Tom> Right.  But AFAICS, per section 10, those downstream
  Tom> users have received a license *from Alice*, specifically
  Tom> including that covenant.  Under section 11, then, Alice
  Tom> has covenanted not to assert the *claims* in Alice's
  Tom> Program if they exercise their rights under the GPL in
  Tom> *any* program with a chain of title going back to a
  Tom> Program copy conveyed by Alice.

You are confusing two uses of the word "claim".

In US patent law (and others, I assume) a "claim" is sometimes
the name for a numbered section of a patent in which the
invention is elaborated mainly for the purpose of establishing
the scope of the patent.

You seem to want to believe that if the program Alice conveys
is captured by scope assertions in "claim #2" of her patent,
that therefore she has forgiven all possible infringement under
claim #2 in the conveyed work or any derivitive.

That would be plausible BUT FOR the way that section 0 defines
"essential patent claim".

Another sense of "claim" -- a sense that makes sense in light of
the section 0 definition -- is the sense of "infringement
claim".   An infringement claim is not a numbered statement in
the patent.   An infringement claim is an assertion that a
specific thing or action falls within the scope of the patent.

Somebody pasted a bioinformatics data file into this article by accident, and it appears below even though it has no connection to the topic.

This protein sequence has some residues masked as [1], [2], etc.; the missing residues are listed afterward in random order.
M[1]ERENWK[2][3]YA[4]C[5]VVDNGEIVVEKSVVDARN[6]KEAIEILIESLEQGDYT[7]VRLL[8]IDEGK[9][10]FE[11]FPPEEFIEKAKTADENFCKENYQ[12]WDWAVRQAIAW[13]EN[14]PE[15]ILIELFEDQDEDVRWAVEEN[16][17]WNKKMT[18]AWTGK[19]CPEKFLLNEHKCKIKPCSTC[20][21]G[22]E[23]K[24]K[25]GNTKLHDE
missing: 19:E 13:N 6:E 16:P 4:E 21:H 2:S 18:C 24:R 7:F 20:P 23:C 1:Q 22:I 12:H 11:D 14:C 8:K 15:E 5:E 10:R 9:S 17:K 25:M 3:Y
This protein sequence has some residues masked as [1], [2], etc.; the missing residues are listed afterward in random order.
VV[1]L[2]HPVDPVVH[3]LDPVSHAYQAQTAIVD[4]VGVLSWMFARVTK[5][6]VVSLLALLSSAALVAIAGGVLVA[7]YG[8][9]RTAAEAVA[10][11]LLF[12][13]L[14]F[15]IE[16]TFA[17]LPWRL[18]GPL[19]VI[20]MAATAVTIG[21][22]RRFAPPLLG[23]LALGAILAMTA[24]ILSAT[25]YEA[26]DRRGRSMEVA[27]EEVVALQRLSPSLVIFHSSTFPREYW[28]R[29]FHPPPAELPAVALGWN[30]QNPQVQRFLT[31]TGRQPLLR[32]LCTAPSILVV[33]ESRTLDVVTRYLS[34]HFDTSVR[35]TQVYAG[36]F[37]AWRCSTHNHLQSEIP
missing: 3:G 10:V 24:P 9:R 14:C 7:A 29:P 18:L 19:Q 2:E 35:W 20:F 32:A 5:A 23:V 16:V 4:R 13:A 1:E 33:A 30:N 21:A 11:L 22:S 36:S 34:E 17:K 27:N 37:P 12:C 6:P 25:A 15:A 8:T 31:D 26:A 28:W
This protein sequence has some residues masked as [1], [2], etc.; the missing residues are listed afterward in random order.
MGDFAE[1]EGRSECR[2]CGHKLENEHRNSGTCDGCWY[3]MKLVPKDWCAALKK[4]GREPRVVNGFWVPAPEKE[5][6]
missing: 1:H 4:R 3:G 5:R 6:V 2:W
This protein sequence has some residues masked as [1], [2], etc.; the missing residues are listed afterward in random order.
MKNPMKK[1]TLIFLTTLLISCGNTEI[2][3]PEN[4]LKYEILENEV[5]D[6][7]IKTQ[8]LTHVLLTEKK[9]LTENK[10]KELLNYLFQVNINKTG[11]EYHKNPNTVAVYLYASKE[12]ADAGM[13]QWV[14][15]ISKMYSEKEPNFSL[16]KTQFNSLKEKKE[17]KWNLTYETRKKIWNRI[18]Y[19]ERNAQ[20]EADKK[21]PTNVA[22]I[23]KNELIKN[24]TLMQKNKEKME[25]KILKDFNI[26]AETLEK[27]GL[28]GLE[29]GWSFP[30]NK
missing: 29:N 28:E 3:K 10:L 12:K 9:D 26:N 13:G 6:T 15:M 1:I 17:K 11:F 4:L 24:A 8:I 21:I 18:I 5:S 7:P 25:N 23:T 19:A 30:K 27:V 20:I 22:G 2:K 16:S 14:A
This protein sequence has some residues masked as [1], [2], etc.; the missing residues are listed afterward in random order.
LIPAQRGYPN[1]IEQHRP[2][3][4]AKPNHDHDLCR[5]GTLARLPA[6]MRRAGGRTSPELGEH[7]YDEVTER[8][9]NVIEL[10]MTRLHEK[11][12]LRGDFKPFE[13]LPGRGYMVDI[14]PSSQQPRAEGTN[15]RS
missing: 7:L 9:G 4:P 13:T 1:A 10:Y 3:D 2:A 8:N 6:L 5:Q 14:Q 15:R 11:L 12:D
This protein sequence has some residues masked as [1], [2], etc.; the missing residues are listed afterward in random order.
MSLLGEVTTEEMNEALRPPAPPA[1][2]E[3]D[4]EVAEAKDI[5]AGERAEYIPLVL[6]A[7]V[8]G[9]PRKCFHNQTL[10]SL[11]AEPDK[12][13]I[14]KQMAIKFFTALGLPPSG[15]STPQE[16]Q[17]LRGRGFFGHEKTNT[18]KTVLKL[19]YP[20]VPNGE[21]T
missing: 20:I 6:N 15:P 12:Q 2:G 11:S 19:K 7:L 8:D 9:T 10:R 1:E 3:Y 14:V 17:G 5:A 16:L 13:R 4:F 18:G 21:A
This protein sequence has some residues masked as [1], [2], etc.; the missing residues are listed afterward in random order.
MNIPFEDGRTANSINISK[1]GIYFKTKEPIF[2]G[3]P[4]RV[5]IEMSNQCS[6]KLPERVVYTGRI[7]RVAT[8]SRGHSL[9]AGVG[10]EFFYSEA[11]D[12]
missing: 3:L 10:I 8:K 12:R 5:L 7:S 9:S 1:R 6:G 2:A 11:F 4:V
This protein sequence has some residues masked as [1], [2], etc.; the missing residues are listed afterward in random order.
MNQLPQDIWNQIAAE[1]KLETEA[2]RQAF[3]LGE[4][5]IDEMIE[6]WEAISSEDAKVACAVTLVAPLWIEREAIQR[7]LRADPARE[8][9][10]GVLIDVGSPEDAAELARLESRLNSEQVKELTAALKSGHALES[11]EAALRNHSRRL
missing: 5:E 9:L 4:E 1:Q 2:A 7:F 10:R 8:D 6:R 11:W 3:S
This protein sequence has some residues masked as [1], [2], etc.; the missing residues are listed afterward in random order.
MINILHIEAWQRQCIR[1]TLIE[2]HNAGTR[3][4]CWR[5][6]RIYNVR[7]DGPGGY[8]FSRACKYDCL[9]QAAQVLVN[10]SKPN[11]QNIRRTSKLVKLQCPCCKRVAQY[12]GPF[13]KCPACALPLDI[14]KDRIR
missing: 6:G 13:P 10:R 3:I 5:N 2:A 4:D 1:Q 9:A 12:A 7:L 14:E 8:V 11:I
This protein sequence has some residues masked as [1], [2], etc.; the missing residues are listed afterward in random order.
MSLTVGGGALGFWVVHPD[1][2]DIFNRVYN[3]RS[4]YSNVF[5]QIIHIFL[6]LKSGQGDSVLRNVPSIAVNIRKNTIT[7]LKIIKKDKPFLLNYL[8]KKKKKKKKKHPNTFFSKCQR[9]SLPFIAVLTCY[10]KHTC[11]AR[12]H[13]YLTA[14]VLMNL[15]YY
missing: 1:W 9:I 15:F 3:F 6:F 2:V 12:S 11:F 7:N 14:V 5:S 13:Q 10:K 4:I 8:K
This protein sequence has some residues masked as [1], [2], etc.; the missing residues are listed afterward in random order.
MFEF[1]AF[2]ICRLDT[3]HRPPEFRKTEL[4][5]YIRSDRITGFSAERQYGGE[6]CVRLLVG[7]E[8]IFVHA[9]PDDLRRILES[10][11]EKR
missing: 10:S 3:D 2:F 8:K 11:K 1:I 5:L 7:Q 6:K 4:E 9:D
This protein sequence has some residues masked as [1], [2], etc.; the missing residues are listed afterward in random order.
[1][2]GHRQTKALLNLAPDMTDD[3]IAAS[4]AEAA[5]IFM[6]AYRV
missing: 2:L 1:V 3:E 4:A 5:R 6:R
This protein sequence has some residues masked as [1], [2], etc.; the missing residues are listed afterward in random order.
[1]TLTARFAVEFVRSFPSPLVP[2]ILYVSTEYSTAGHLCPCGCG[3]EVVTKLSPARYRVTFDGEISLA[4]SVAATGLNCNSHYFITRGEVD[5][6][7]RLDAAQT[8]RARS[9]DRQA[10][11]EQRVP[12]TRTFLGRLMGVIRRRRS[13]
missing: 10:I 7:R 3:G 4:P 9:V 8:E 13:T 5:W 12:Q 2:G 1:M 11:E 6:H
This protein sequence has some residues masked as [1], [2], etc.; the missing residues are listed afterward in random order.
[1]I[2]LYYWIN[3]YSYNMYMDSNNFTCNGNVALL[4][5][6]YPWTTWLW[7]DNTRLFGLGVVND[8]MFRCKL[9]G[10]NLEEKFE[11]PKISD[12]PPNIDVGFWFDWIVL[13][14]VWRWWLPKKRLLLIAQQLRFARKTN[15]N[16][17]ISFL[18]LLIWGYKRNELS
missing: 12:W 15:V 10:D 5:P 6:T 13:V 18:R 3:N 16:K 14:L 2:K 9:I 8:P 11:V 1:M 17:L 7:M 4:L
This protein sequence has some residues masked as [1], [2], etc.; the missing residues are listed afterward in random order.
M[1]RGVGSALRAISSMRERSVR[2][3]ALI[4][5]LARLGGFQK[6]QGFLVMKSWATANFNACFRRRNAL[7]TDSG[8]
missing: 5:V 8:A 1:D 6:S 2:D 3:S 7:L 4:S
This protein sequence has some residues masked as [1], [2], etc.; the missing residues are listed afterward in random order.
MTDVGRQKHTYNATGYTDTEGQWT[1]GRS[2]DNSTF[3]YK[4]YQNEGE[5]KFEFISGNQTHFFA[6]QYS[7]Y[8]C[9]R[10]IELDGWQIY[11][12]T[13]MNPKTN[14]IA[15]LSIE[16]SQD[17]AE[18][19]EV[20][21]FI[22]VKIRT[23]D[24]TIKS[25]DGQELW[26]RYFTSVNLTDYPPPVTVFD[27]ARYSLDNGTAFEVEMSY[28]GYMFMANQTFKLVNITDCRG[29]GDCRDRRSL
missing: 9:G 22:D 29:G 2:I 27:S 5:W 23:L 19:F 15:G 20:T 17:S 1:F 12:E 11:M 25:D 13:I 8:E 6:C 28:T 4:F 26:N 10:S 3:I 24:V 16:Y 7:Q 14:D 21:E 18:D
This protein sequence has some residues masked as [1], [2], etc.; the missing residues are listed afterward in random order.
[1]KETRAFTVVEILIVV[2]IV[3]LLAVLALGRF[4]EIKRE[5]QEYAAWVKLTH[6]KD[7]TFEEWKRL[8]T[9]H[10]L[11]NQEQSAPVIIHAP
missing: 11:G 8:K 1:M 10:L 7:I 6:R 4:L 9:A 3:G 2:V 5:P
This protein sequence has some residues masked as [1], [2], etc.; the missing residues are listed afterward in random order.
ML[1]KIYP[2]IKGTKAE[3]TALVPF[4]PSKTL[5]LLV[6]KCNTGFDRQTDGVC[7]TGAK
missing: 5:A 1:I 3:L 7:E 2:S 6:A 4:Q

The critical thing is that section 0 defines "essential patent
claims" in relations to permissions that may be given. 

Here is an illustration:

   Summary:  A chemical compound ... for the treatment of high
     blood pressure ...

   Claim #2: ... as an oral medication ...

Now I find that a certain company is selling the medicine in
the form of a gel capsule.   We negotiate a patent license.
I DO NOT have to sell a license that says:

     In consideration for .... licensee may manufacture
     and sell the compound in any way that falls under the
     scope of claim #2 of my patent.

Indeed, depending on the other claims in the patent, that may
be a ridiculous way to write the license.  RATHER, the license
can say:

     In consideration for .... licensee may manufacture
     the gel capsule product specified in Appendix A.

When I convey a GPLv3d2 program I am, in effect, giving a
blank check for a certain set of licenses.   Which licenses?
Licenses like "everything under claim #2?"  or licenses
more like "the gel capsule specified in Appendix A"?

The latter is more favorable to the patent holder and nothing
in GPLv3d2 seems to contradict it.   'libsection11' is